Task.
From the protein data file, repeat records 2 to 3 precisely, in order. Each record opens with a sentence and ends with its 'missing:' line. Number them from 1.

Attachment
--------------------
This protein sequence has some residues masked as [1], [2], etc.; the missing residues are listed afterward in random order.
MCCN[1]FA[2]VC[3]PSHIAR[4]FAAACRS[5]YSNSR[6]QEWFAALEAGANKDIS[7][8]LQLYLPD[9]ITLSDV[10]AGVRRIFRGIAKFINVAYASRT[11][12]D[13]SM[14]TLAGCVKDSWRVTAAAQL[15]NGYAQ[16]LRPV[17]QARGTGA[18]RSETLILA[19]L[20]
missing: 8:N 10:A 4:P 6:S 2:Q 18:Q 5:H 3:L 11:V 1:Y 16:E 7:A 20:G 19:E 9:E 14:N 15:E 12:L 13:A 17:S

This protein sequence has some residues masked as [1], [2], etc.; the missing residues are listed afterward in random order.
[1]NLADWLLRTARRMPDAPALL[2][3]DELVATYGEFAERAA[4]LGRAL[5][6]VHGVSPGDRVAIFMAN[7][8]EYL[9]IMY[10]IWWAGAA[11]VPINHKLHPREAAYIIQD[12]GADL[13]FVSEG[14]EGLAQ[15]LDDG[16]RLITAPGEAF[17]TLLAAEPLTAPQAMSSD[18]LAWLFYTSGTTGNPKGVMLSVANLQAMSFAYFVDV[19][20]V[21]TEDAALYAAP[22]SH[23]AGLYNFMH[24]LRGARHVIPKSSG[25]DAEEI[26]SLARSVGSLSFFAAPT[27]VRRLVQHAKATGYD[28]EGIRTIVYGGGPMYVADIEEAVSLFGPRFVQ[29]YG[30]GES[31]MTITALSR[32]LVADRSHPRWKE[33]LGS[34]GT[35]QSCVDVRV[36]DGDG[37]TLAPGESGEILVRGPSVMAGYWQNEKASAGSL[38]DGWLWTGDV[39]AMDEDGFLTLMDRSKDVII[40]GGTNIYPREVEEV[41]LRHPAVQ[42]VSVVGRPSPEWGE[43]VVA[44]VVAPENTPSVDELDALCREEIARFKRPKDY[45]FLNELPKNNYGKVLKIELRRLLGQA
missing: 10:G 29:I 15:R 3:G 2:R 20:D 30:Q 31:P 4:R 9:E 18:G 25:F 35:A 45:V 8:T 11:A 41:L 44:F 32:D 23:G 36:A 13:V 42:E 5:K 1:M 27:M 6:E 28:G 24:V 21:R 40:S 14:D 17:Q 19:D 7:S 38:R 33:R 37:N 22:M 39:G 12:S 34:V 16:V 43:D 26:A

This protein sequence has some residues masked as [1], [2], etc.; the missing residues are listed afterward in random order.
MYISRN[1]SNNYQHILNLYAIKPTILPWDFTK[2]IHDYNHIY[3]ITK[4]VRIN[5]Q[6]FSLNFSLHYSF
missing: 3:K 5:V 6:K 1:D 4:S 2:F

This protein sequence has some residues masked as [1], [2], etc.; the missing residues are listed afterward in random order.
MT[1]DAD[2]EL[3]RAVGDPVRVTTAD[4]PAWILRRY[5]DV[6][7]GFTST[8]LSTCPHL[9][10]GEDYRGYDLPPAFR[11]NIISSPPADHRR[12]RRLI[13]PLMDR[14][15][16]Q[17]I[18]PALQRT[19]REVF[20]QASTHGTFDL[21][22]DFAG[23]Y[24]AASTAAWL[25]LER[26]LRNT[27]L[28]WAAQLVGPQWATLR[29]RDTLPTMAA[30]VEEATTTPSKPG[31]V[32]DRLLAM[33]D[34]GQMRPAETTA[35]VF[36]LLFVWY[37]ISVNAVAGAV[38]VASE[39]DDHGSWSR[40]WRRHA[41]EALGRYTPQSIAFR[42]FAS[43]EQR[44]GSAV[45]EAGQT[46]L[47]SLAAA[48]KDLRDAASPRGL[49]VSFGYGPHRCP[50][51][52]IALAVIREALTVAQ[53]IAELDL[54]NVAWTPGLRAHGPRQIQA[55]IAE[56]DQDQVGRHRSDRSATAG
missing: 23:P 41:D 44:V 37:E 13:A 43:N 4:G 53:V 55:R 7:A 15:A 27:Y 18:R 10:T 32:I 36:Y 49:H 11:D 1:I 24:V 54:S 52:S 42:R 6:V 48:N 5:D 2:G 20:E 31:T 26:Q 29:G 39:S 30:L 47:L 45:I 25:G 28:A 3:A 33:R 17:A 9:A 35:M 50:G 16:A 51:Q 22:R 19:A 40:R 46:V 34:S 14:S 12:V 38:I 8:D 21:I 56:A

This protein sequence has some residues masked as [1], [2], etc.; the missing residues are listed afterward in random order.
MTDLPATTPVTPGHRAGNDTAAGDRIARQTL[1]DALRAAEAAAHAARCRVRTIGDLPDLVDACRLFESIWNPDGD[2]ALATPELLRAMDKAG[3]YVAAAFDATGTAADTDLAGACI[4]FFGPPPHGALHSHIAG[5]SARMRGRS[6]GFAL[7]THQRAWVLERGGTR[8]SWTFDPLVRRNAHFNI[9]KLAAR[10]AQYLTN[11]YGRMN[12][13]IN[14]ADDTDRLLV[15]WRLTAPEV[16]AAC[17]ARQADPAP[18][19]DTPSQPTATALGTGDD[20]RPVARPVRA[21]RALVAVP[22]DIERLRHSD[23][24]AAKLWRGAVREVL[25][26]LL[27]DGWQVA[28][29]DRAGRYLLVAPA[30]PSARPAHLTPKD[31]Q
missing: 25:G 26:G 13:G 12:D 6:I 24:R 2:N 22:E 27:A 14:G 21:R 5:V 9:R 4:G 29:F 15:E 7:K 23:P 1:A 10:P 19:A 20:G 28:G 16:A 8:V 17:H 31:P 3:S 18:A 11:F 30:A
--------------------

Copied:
This protein sequence has some residues masked as [1], [2], etc.; the missing residues are listed afterward in random order.
[1]NLADWLLRTARRMPDAPALL[2][3]DELVATYGEFAERAA[4]LGRAL[5][6]VHGVSPGDRVAIFMAN[7][8]EYL[9]IMY[10]IWWAGAA[11]VPINHKLHPREAAYIIQD[12]GADL[13]FVSEG[14]EGLAQ[15]LDDG[16]RLITAPGEAF[17]TLLAAEPLTAPQAMSSD[18]LAWLFYTSGTTGNPKGVMLSVANLQAMSFAYFVDV[19][20]V[21]TEDAALYAAP[22]SH[23]AGLYNFMH[24]LRGARHVIPKSSG[25]DAEEI[26]SLARSVGSLSFFAAPT[27]VRRLVQHAKATGYD[28]EGIRTIVYGGGPMYVADIEEAVSLFGPRFVQ[29]YG[30]GES[31]MTITALSR[32]LVADRSHPRWKE[33]LGS[34]GT[35]QSCVDVRV[36]DGDG[37]TLAPGESGEILVRGPSVMAGYWQNEKASAGSL[38]DGWLWTGDV[39]AMDEDGFLTLMDRSKDVII[40]GGTNIYPREVEEV[41]LRHPAVQ[42]VSVVGRPSPEWGE[43]VVA[44]VVAPENTPSVDELDALCREEIARFKRPKDY[45]FLNELPKNNYGKVLKIELRRLLGQA
missing: 10:G 29:I 15:R 3:G 2:R 20:D 30:Q 31:P 4:R 9:E 18:G 25:F 35:A 45:V 8:T 11:A 41:L 44:F 32:D 23:G 36:A 13:V 42:E 5:K 1:M 27:M 6:E 28:G 24:V 21:R 40:S 14:D 17:Q 19:D 7:S 38:R 33:R 37:N 22:M 39:G 12:S 34:V 16:V 43:D 26:A

This protein sequence has some residues masked as [1], [2], etc.; the missing residues are listed afterward in random order.
MYISRN[1]SNNYQHILNLYAIKPTILPWDFTK[2]IHDYNHIY[3]ITK[4]VRIN[5]Q[6]FSLNFSLHYSF
missing: 3:K 5:V 6:K 1:D 4:S 2:F